Five Reasons You Should Incorporate Exercise Into Your Work Day (and How to Do It)

It’s a common refrain for busy professionals: You’d love to exercise more, but between your hectic work schedule and busy life at home, there just isn’t enough time.

Well, here is an opportunity for you to make time. Rewarding yourself with a few minutes of walking or exercise throughout the work day will not only help your physical health, but it can also help clear your mind and make you more productive overall.

It may seem impossible to squeeze time for exercise into a busy day, but here are five reasons why you should, along with some ideas for how you can motivate yourself to get moving.


Reasons to Exercise 

Everybody knows that physical activity is healthy, but what are the actual benefits? There are many, but here are five really good ones:

It improves your mood:
Even on the best of days, it’s tough to make it through a workday with a smile on your face the whole time. However, a 15- or 30-minute walk is enough physical activity to stimulate chemicals in your brain that can make you feel relaxed and happier. A short walk can also help you feel better about yourself in general, boosting your overall mood.

It increases your energy:
A short walk takes energy, but it can also boost your energy in the long run. Simply put, regular exercise increases energy and reduces fatigue, which can help productivity during work.

It prevents diseases:
Walking for a half hour each weekday can work wonders. Getting at least 150 minutes a week of physical activity reduces your risk of a number of ailments, including cardiovascular disease, type 2 diabetes and even colon and breast cancer.

It helps to control your weight:
About 75 percent of U.S. adults are obese or overweight, which can of course lead to all sorts of other issues, such as hypertension or stroke. Regular exercise helps you keep your weight down, which in turn can help prevent things such as sleep apnea and infertility.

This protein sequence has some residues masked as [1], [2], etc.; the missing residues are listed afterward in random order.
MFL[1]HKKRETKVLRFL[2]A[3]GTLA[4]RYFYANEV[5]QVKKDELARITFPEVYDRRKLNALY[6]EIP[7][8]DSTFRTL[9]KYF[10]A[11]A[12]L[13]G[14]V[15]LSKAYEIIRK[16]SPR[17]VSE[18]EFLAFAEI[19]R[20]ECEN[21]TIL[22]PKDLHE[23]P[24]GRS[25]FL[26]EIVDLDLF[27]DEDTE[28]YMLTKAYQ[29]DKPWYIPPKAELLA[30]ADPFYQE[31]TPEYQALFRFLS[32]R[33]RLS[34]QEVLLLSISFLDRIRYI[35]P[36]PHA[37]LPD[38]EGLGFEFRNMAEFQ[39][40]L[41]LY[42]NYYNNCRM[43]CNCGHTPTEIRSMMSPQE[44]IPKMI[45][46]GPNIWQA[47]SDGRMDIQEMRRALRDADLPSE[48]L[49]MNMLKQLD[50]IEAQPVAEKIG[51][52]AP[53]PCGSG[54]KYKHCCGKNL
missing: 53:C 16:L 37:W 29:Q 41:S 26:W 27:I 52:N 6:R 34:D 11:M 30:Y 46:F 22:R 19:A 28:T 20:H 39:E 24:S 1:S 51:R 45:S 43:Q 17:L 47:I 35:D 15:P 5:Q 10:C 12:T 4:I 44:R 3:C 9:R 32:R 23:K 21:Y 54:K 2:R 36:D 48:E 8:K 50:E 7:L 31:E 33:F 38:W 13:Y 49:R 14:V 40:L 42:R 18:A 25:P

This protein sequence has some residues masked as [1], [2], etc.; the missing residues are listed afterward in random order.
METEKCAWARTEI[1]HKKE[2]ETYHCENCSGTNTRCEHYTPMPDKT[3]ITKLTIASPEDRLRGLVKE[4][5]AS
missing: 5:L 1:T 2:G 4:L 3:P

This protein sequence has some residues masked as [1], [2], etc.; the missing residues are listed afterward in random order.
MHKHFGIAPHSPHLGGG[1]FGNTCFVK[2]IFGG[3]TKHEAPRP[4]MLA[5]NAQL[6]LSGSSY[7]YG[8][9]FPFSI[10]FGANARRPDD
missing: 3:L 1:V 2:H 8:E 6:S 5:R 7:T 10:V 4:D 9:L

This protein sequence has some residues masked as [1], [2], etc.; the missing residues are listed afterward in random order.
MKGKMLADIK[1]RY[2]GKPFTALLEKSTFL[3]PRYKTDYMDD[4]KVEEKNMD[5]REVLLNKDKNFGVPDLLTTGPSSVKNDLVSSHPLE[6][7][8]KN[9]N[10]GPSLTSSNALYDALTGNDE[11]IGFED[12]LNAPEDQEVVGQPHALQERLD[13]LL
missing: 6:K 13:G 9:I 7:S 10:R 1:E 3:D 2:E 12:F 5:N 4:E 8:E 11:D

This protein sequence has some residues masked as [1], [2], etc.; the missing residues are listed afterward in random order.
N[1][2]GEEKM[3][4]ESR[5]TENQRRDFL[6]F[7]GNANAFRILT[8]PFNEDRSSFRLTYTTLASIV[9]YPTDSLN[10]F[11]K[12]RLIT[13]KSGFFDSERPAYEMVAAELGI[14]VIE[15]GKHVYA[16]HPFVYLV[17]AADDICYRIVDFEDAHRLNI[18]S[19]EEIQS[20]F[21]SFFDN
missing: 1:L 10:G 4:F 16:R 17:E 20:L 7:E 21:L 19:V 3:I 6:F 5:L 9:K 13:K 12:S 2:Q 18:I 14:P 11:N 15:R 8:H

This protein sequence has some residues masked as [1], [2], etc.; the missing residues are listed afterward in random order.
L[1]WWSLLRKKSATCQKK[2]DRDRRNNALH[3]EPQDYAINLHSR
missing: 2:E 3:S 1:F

It strengthens your core:
Walking with proper technique will improve the strongest part of your body — your core. This will also help you improve your physical balance, not to mention balance in other areas of your life.


How to Get Going 

Yes, walking or exercising for at least 30 minutes each day looks good on paper, but how are you going to actually get that done during a busy workday? Here are some tips:

Break it up: Don’t feel like you have to commit to one 30-minute block of exercise. For example, taking three 10-minute walks throughout the day can be just as effective in the long run, while also providing a welcome trio of breaks.

Reward yourself: Set work goals and reward yourself with a break for physical activity. For example, set a number of emails to return or phone calls to make, and when you hit your goal, take a quick five- or 10-minute break to walk or exercise.

Drive less: Try to park your car once in the morning and leave it there. Then, commit to walking throughout the rest of the day when possible, whether it’s to pick up lunch or coffee or attend an offsite meeting.

Make it part of your commute: It may not always be practical, but if the weather is nice, consider parking a few blocks away from work to guarantee yourself some walking time before and after work.

Work walking into your meetings: This can mean either actually having a meeting while you and your colleagues walk, or setting up the meeting at a location that’s within walking distance.

It can certainly be hard to convince yourself that taking a few minutes away from work will actually make you more productive in the long run, but it’s true. The physical and mental benefits of incorporating a few minutes of physical activity into your workday is always a better option than sitting at your desk through lunch.

Once you get yourself into a daily routine or rhythm, your physical and mental health will benefit — as will your productivity and performance.

By Sarah Landrum

Brilliant, great to see this being highlighted.
Exercise has always been one of my priorities, it’s just a part of life.

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